If you’re into personal finance and investing like I am, you’ve likely heard of “The Latte Factor.” This is the concept first made famous by David Bach, the bestselling author of “Smart Women Finish Rich” and “The Automatic Millionaire.” The examples he uses in his books are of people who usually pick up a latte and a muffin for breakfast, eat out at work for lunch, and grab “a few things” on the way home. He shows how this “latte factor”, as he calls it, is actually keeping these people from becoming millionaires. Small amounts invested consistently over time in index funds can lead to great wealth thanks to the power of compounding.
There have been criticisms of the latte factor, most notably by Helaine Olen in her book “Pound Foolish” (which I’ve reviewed before and you can find here. The usual complaints are that not everyone buys lattes, lattes don’t really cost $5, and that the compounding rate Bach used was too high. These critics are missing the point, however. The point wasn’t about lattes at all. It was about defeating the “I can’t save anything” attitude by showing that you can save large amounts of money over time by making small cutbacks in lifestyle. Your “latte factor” may not be lattes at all-perhaps you hate coffee, you’re more of a tea person, or you drink a plain coffee that costs a dollar or two. You might never have set foot in a Starbucks, but this idea still applies to you. If you tracked your spending in detail for a month, you would see all the small things that are adding up to big bucks over the course of the month. Running to the convenience store for overpriced milk and bread. Not bringing lunch to work. Grabbing a few magazines, or a bottled water. Those are all seemingly small expenses that you can use to change your life, particularly if you’re one of the sixty percent of Americans without access to $500 in case of an emergency.
The Savings Snowball
Bach suggested simply investing your latte money and reaching millionaire status-instead, I’m going to introduce you to the “Savings Snowball”, a concept I was first introduced to in The Tightwad Gazette (pages 148-149 in The Complete Tightwad Gazette specifically). What’s that, you might ask? It’s the simple idea of using your freed up money to buy things that will save you even more money over time. Over the course of five years, you can use savings of just $10 per week to set the stage to becoming a millionaire.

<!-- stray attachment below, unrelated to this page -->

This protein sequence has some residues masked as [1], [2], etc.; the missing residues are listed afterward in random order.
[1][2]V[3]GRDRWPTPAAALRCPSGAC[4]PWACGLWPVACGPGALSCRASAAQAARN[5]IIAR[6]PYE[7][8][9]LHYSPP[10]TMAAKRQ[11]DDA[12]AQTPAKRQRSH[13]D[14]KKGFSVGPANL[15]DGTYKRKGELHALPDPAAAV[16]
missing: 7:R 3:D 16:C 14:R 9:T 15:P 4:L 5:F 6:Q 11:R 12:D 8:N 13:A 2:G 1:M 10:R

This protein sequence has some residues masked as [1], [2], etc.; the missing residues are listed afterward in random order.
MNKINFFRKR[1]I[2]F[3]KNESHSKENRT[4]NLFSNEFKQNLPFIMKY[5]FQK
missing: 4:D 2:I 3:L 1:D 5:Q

Don’t believe it? Think it’s impossible? Take a look at this story and how Suzy and Dave could use a simple $10 per week savings to snowball their way to a nearly $25k nest egg, freeing up almost $7k per year to continue investing.
Year One – Starting Small
Suzy and Dave are a young couple just starting to think about saving and investing. Like many, they don’t have a lot of money sitting around and think that investing is just for the wealthy. So they decide to start small and target putting aside $10 every week. How are they doing that? They decided to switch from picking up coffee at work every day and bought a french press to keep at their desk, making fresh coffee at home and brewing it at work. They also committed to brown-bagging lunch once every week. At the end of the year, they’ve saved $520.
Year Two – The Snowball Starts
They keep up their new habits, preferring freshly brewed coffee to that swill sold in the work cafeteria anyway. Brown-bagging it isn’t the hardship they once thought, so they decide to bump it up to three times per week, bringing their weekly savings to $20. They also take $500 of their original savings and pick up Google Project FI cell phones when their contract with the big cell phone company runs out. Given that they previously had a very average cell phone bill of $148 with Verizon, they’re able to save $100 per month.
Total savings end of Year Two – $1040 from coffee and lunches, $1,200 from cell phone, and $20 left over from last year = $2,260.
Year Three – Growing Bigger